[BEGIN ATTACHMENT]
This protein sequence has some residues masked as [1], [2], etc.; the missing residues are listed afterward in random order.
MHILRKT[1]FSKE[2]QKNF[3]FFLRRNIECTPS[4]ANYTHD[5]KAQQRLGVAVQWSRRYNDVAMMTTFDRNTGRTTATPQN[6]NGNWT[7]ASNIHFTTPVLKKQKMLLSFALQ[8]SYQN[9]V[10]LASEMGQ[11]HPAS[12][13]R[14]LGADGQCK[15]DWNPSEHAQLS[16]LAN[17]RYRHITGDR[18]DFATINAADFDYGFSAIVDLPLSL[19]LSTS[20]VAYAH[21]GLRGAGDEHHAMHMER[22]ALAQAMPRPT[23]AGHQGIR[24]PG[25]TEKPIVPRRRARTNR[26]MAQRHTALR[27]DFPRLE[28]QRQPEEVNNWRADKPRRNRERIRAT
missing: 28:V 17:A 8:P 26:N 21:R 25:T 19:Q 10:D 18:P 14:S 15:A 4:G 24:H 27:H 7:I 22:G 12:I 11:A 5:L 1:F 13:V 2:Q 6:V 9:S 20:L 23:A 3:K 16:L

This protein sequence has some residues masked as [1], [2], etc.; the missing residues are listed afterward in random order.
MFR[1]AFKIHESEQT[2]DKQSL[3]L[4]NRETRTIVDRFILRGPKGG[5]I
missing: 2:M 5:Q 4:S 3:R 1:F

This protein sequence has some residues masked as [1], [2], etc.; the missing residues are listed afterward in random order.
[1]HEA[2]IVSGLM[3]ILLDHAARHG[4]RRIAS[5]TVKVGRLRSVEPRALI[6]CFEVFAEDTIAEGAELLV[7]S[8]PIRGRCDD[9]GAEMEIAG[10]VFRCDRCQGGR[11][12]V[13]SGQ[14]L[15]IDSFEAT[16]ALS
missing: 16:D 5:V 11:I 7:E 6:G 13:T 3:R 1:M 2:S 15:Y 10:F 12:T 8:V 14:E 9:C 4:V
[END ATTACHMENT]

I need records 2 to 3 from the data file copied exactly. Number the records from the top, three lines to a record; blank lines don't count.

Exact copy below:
This protein sequence has some residues masked as [1], [2], etc.; the missing residues are listed afterward in random order.
MFR[1]AFKIHESEQT[2]DKQSL[3]L[4]NRETRTIVDRFILRGPKGG[5]I
missing: 2:M 5:Q 4:S 3:R 1:F

This protein sequence has some residues masked as [1], [2], etc.; the missing residues are listed afterward in random order.
[1]HEA[2]IVSGLM[3]ILLDHAARHG[4]RRIAS[5]TVKVGRLRSVEPRALI[6]CFEVFAEDTIAEGAELLV[7]S[8]PIRGRCDD[9]GAEMEIAG[10]VFRCDRCQGGR[11][12]V[13]SGQ[14]L[15]IDSFEAT[16]ALS
missing: 16:D 5:V 11:I 7:E 6:G 13:T 3:R 1:M 2:S 15:Y 10:F 12:T 8:V 14:E 9:C 4:V